Reentrant tuning

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Soprano ukulele, an instrument which is almost always tuned in re-entrant fashion

On a stringed instrument, a break in an otherwise ascending (or descending) order of string pitches is known as a re-entry. A re-entrant tuning, therefore, is a tuning where the strings (or more properly the courses) are not all ordered from the lowest pitch to the highest pitch (or vice versa).[1][2]

Most common re-entrant tunings have only one re-entry. In the case of the soprano ukulele, for example, the re-entry is between the third and fourth strings, while in the case of the Venezuelan cuatro it is between the first and second strings.

Instruments[edit]

Instruments usually tuned in this way include:

Instruments often (but not always) re-entrantly tuned include:

Instruments not usually considered re-entrant, but which have common re-entrant alternate tunings:

The standard tunings for instruments with multi-string courses, such as the twelve string guitar, eight string bass, or Colombian tiple are not considered re-entrant, as the principal strings of each course are ordered from lowest to highest.

Ukulele[edit]

Ukuleles other than the tenor and baritone are most commonly tuned in re-entrant fashion; the tenor often is as well, and occasionally the baritone. These conventional re-entrant tunings are sometimes known as high 4th tunings.[3]

Non-re-entrant tunings, also known as low 4th tunings, exist for these instruments.[4]

Charango[edit]

Charango tuning

The Andean charango, a small 5-course, 10-string guitar frequently made from an armadillo shell, is most usually tuned in re-entrant fashion, with re-entry between the third and second courses.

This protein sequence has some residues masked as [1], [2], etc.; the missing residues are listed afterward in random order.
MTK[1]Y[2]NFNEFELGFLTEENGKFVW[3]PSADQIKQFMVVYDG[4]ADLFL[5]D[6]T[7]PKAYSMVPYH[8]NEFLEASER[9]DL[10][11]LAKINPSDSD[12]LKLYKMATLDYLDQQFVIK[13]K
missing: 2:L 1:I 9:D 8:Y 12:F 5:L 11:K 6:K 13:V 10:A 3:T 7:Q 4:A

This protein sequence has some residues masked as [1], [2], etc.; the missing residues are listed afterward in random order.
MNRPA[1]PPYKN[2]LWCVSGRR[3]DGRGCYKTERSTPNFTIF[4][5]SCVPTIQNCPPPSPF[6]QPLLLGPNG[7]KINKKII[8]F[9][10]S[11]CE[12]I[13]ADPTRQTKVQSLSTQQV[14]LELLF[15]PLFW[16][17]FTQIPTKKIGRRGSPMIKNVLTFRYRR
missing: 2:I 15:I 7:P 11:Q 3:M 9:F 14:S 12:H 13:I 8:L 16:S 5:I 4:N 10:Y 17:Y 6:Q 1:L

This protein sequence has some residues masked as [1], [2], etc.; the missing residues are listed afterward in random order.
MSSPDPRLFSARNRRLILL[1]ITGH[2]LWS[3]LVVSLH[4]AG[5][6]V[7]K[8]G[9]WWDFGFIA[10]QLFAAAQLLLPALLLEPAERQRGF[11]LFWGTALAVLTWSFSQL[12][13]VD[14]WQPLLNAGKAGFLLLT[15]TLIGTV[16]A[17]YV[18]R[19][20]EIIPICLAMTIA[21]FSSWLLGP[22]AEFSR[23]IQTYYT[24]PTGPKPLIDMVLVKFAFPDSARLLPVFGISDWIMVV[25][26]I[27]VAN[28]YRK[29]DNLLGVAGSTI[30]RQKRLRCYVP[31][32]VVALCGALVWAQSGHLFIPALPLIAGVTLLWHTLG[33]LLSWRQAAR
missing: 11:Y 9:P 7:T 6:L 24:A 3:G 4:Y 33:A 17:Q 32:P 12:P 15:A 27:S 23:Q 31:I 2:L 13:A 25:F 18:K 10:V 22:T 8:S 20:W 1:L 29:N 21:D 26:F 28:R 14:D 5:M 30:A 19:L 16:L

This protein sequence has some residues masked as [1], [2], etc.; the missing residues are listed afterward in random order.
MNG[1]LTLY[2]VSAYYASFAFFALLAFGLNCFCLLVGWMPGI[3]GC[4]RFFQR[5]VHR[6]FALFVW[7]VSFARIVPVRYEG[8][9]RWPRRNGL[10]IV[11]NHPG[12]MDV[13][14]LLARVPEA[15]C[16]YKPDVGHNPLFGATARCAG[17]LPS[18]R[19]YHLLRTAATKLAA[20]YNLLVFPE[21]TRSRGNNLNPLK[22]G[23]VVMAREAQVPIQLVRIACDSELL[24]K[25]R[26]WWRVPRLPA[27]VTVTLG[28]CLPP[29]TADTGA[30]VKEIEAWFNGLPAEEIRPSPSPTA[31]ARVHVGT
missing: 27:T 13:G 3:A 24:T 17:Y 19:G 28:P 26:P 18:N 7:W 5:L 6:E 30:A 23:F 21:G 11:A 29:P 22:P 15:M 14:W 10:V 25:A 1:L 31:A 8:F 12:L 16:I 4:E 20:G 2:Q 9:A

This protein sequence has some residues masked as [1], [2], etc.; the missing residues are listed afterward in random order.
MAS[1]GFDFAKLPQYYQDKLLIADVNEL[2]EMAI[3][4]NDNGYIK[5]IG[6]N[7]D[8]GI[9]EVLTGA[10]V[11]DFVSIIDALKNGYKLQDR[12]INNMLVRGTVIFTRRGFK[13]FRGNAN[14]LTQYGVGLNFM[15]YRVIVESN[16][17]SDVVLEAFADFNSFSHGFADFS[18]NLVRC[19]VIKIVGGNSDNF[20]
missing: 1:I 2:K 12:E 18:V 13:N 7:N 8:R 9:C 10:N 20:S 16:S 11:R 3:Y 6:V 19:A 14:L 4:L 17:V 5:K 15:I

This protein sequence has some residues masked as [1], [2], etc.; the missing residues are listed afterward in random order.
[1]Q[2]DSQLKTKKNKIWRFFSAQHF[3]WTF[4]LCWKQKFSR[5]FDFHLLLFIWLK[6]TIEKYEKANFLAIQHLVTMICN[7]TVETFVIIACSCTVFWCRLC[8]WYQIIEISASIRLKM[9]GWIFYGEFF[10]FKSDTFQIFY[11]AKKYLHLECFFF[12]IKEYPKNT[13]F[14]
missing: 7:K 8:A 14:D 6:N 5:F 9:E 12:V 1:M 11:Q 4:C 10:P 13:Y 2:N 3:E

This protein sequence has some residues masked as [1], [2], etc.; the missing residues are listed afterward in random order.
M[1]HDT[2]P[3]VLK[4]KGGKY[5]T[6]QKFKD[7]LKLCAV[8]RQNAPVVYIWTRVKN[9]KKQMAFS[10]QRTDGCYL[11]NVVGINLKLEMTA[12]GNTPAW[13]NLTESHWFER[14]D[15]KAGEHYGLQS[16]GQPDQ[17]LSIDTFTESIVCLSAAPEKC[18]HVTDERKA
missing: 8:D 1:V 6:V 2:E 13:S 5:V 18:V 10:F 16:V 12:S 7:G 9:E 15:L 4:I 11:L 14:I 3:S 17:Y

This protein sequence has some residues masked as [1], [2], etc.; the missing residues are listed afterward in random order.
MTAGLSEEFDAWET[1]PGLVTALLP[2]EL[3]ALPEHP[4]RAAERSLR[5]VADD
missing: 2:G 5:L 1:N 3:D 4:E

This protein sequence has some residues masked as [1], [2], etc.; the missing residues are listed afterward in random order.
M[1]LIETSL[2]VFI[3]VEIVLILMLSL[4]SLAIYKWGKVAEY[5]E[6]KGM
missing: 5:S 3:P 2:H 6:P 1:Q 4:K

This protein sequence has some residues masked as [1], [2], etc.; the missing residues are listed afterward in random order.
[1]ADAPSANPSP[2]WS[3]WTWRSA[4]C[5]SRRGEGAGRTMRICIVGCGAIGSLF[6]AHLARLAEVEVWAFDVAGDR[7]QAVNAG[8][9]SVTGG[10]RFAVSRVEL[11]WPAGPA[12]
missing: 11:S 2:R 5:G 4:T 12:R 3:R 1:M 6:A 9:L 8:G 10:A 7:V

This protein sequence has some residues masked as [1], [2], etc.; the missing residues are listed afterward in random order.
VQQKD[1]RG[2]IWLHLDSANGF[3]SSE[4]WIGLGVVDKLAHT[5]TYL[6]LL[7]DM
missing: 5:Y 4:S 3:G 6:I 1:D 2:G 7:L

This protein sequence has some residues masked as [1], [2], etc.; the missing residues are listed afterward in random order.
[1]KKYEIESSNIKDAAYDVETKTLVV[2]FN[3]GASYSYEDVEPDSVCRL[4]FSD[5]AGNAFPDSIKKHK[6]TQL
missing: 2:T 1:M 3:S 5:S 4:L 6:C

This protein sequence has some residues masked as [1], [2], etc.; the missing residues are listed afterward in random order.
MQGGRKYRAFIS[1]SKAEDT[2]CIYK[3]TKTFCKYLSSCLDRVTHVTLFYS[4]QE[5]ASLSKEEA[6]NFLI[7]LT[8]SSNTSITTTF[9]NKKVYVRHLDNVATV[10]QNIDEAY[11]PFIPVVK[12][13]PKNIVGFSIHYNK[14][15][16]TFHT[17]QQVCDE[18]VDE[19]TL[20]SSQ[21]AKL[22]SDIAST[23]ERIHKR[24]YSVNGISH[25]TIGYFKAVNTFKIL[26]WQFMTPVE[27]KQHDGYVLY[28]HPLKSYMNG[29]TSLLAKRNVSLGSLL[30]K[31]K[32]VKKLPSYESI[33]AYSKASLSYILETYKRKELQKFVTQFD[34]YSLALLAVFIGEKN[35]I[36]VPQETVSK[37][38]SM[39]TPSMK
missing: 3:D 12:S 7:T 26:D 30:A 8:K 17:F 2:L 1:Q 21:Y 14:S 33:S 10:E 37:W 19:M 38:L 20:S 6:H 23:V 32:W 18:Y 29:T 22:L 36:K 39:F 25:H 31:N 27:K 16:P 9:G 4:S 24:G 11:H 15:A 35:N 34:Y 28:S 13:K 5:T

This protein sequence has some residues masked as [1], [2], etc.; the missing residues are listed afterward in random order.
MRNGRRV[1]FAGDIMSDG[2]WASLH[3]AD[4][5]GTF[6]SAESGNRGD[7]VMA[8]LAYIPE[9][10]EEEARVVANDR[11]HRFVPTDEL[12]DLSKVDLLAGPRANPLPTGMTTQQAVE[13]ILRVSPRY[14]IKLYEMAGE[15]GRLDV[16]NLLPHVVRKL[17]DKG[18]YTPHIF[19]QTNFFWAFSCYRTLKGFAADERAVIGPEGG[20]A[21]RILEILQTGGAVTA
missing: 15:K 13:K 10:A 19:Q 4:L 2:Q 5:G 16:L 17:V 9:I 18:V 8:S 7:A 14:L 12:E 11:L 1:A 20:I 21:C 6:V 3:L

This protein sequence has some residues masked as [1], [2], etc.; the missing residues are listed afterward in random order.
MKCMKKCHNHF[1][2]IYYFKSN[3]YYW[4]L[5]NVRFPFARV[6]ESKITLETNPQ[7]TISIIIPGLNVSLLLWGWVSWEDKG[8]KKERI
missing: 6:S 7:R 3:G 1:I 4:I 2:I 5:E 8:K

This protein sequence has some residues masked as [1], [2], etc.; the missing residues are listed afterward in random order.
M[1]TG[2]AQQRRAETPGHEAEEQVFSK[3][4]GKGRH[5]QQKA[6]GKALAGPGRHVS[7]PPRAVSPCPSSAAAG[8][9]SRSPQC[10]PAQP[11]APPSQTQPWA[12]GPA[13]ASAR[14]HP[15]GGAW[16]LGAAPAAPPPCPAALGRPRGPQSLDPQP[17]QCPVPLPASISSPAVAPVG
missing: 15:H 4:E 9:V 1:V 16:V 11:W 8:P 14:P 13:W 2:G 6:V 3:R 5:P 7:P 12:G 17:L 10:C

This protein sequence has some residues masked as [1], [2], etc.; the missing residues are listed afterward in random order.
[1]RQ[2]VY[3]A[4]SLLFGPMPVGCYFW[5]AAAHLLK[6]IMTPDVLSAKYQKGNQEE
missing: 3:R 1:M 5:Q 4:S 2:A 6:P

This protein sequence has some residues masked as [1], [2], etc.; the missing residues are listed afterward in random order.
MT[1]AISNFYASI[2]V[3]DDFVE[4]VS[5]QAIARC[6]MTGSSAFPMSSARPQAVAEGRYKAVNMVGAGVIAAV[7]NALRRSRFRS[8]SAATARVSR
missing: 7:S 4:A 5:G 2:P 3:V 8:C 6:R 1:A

Other members of the charango family, such as the hualaycho and charangon are usually similarly tuned; the ronroco is often, but not always tuned re-entrantly.

Ten-string guitar[edit]

Narciso Yepes' re-entrant tuning for the ten string guitar

The ten string classical guitar was originally designed for a specific re-entrant tuning invented by Narciso Yepes, now called the Modern tuning also. Both this and other re-entrant tunings, such as the Marlow tunings, are now used, as well as non re-entrant tunings such as the Baroque; nevertheless the advantage of the Yepes re-entrant tuning over the other tunings is that it provides sympathetic resonance over all the 12 notes of the scale while the rest do not. These tunings may also be used on related instruments, such as ten string electric and jazz guitars.

Cuatro[edit]

Traditional re-entrant cuatro tuning

The Venezuelan cuatro is a member of the guitar family, smaller in size and with four nylon strings. It is similar in size and construction to the ukulele. The traditional "Camburpinton" tuning is re-entrant (A3–D4-F♯4–B3), but with the re-entry between the second and first strings, rather than between third and fourth as in the ukulele. The results are very different in tone.

Other tunings of the Venezuelan cuatro are not re-entrant, however they are not as popular as the "Camburpinton" tuning.

The Venezuelan instrument is one of several Latin American instruments by the name of cuatro, which is Spanish for four. Despite the name, not all instruments called cuatro have four strings. The 10-string/5-course Puerto Rican cuatro is not tuned re-entrantly, but in straight fourths. The cuatro Cubano also is not tuned re-entrantly.

Tenor guitar[edit]

Tenor guitar re-entrant tuning

A variety of tunings are used for the four string tenor guitar, including a relatively small number of re-entrant tunings. One example of a re-entrant tuning for tenor guitar is D4–G3–B3–E4 with strings 3–1 as for the normal 6-string guitar, but string 4 tuned to D an octave above the 4th string of the 6 string guitar.[5]

Banjo[edit]

Upper neck and head of a bluegrass banjo, showing the shorter 5th string

The fifth string on the five string banjo, called the thumb string, also called the "drone string", is five frets shorter than the other four and is normally tuned higher than any of the other four, giving a re-entrant tuning such as the bluegrass G4-D3-G3-B3-D4. The five string banjo is particularly used in bluegrass music and old-time music.

The four string plectrum banjo (more often used in jazz) and the four string tenor banjo lack this shorter string, and are rarely tuned in re-entrant fashion.

References[edit]